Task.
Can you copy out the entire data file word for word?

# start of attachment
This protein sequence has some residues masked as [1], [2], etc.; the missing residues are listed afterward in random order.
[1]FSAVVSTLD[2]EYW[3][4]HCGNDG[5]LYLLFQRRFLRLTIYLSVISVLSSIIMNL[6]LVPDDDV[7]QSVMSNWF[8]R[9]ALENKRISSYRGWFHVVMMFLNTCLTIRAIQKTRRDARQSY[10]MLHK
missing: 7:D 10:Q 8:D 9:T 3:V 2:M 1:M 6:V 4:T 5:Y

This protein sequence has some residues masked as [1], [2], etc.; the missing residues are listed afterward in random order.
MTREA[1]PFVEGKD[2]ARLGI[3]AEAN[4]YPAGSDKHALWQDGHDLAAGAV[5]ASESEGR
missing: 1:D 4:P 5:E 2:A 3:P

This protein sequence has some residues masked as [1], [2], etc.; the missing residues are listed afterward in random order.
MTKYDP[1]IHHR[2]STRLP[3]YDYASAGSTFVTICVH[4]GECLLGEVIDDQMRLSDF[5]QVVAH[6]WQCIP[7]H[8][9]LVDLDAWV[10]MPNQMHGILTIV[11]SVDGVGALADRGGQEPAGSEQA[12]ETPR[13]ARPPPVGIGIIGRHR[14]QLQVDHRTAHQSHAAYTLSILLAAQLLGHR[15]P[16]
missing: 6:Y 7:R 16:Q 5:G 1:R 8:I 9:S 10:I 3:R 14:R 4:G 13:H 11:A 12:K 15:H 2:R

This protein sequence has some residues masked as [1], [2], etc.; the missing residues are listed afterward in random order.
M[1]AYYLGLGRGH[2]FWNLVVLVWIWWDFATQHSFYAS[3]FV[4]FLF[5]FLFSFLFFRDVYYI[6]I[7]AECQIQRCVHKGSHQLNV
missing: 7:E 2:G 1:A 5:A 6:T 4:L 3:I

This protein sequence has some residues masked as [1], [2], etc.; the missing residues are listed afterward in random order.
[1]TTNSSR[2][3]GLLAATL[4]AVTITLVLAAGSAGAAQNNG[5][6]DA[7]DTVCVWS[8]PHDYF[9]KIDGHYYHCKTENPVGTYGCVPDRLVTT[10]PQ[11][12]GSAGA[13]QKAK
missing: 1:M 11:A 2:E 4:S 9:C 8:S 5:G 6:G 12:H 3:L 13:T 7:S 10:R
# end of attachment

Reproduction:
This protein sequence has some residues masked as [1], [2], etc.; the missing residues are listed afterward in random order.
[1]FSAVVSTLD[2]EYW[3][4]HCGNDG[5]LYLLFQRRFLRLTIYLSVISVLSSIIMNL[6]LVPDDDV[7]QSVMSNWF[8]R[9]ALENKRISSYRGWFHVVMMFLNTCLTIRAIQKTRRDARQSY[10]MLHK
missing: 7:D 10:Q 8:D 9:T 3:V 2:M 1:M 6:V 4:T 5:Y

This protein sequence has some residues masked as [1], [2], etc.; the missing residues are listed afterward in random order.
MTREA[1]PFVEGKD[2]ARLGI[3]AEAN[4]YPAGSDKHALWQDGHDLAAGAV[5]ASESEGR
missing: 1:D 4:P 5:E 2:A 3:P

This protein sequence has some residues masked as [1], [2], etc.; the missing residues are listed afterward in random order.
MTKYDP[1]IHHR[2]STRLP[3]YDYASAGSTFVTICVH[4]GECLLGEVIDDQMRLSDF[5]QVVAH[6]WQCIP[7]H[8][9]LVDLDAWV[10]MPNQMHGILTIV[11]SVDGVGALADRGGQEPAGSEQA[12]ETPR[13]ARPPPVGIGIIGRHR[14]QLQVDHRTAHQSHAAYTLSILLAAQLLGHR[15]P[16]
missing: 6:Y 7:R 16:Q 5:G 1:R 8:I 9:S 10:I 3:R 14:R 4:G 13:H 11:A 12:K 15:H 2:R

This protein sequence has some residues masked as [1], [2], etc.; the missing residues are listed afterward in random order.
M[1]AYYLGLGRGH[2]FWNLVVLVWIWWDFATQHSFYAS[3]FV[4]FLF[5]FLFSFLFFRDVYYI[6]I[7]AECQIQRCVHKGSHQLNV
missing: 7:E 2:G 1:A 5:A 6:T 4:L 3:I

This protein sequence has some residues masked as [1], [2], etc.; the missing residues are listed afterward in random order.
[1]TTNSSR[2][3]GLLAATL[4]AVTITLVLAAGSAGAAQNNG[5][6]DA[7]DTVCVWS[8]PHDYF[9]KIDGHYYHCKTENPVGTYGCVPDRLVTT[10]PQ[11][12]GSAGA[13]QKAK
missing: 1:M 11:A 2:E 4:S 9:C 8:S 5:G 6:G 12:H 3:L 13:T 7:S 10:R